Defense in Mubarak trial: Officers during 25 Jan used ‘gentle persuasion’

Cairo Criminal Court on Tuesday postponed the retrial of toppled President Hosni Mubarak and others to 5 May over charges related to the killing of protesters during the 2011 revolution and financial corruption in the export of Egyptian natural gas to Israel.
Other figures in the Mubarak trial include his sons Alaa and Gamal, former Interior Minister Habib al-Adly, six former security officials and fugitive businessman Hussein Salem.
In the next court session, the court will continue hearing Adly's defense lawyer. 
The defense of the seventh defendant, Major General Adly Fayed Mostafa Abdel Rahman, former Assistant Minister of Interior for the Public Security Sector, said officers dealt with demonstrators during the 25 January revolution using "gentle persuasion," in accordance with the instructions of security leaders at the time.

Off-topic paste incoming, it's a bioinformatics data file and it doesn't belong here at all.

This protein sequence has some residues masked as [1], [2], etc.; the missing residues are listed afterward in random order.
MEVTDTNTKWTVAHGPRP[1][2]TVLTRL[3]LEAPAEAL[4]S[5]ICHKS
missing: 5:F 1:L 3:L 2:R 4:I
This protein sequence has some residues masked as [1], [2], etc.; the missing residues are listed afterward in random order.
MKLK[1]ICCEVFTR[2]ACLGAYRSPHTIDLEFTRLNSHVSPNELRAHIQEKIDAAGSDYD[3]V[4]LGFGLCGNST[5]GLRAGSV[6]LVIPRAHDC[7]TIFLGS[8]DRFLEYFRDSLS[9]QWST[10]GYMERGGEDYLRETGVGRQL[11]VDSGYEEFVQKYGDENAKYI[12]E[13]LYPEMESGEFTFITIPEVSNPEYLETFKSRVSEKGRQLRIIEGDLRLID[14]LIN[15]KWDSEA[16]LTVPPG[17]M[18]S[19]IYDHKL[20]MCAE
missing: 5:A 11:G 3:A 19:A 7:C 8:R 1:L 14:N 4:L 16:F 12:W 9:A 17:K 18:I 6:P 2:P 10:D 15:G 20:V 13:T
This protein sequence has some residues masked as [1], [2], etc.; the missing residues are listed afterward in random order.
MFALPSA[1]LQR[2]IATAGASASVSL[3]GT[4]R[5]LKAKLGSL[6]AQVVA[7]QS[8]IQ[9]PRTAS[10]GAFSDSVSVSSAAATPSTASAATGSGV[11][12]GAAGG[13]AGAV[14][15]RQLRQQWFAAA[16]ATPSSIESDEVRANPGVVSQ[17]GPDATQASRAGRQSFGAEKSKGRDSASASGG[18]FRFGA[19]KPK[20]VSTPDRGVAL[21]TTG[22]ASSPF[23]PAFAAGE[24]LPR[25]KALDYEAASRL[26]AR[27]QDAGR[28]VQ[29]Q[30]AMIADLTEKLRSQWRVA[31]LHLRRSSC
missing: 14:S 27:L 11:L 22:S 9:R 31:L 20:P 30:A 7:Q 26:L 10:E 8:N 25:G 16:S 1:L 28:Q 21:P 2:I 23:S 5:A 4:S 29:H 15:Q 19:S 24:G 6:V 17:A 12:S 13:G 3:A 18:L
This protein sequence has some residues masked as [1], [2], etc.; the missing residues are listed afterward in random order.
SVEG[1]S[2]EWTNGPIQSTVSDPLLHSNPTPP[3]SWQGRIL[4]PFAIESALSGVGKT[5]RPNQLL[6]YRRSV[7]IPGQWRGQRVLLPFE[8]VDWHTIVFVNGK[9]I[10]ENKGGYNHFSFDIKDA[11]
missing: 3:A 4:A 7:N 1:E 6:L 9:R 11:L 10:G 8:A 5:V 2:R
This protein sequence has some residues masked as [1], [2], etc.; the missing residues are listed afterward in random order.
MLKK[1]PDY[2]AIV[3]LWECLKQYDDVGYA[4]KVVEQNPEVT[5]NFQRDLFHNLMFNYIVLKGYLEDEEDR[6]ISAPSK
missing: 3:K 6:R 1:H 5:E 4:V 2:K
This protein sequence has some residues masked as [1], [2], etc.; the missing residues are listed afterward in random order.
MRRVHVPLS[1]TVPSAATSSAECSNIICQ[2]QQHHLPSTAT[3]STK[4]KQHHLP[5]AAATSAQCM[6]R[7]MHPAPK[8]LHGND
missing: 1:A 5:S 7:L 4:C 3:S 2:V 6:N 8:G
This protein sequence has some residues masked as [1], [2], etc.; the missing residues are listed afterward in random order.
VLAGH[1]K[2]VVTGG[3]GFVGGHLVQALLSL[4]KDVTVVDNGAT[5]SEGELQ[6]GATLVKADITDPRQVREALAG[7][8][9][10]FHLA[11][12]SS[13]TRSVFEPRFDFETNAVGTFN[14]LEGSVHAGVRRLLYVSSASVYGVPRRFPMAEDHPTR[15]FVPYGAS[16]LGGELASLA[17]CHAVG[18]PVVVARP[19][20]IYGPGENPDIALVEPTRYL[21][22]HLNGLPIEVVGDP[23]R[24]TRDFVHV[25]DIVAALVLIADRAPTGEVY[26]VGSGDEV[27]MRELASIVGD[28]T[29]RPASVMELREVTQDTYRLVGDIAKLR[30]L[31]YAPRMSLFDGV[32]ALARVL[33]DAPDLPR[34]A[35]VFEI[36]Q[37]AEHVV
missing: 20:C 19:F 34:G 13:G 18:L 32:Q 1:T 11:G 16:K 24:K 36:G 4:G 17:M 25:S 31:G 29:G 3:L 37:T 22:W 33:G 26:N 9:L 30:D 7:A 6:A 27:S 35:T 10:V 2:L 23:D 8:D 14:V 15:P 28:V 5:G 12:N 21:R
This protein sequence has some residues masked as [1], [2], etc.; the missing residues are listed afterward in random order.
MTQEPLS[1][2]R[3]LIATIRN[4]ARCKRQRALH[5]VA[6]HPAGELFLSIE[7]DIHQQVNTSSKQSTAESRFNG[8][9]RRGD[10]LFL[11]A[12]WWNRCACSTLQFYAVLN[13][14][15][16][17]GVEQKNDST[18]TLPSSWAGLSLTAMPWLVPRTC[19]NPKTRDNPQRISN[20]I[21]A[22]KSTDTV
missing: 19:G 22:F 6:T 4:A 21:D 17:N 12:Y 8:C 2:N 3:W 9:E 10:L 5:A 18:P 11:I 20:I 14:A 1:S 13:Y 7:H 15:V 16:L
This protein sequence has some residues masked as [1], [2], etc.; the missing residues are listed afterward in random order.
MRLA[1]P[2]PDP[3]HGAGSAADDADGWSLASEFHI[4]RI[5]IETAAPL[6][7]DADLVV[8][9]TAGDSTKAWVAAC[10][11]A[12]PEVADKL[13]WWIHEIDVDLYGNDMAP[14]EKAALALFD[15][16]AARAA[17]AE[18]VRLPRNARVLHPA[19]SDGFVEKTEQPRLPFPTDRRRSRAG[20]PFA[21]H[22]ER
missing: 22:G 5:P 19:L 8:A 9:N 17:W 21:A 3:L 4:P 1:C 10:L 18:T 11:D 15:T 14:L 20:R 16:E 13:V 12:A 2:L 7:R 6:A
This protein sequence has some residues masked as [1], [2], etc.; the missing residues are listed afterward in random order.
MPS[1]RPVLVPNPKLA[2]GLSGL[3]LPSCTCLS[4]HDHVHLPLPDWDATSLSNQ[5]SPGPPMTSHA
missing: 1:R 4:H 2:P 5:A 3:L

"The officers and soldiers used the right of legitimate defense of themselves and police stations," the defense added, Tuesday.
"They did not use anything except rubber bullets during attacks on police stations," he said.
The defense asserted that all CSF officers confirmed they were not ordered to fire on demonstrators, pointing out that the officers used their legal right to defend themselves, which did not require a license or approval from the president or an official.
The Public Prosecution has not yet identified the real actor in the case and the investigations are incomplete, which backs our situation and proves that all the defendants are innocent of murder charges during the 25 January events, the defense argued.
During the last session on Sunday, Major General Ahmed Ramzy, former Central Security Forces commander, delivered his defense, with his lawyers contending that orders had been given to disperse January 2011 protests with clubs, shields and tear gas only, suggesting that no orders were given for the use of firearms.
Edited translation from Al-Masry Al-Youm

Related Articles

Back to top button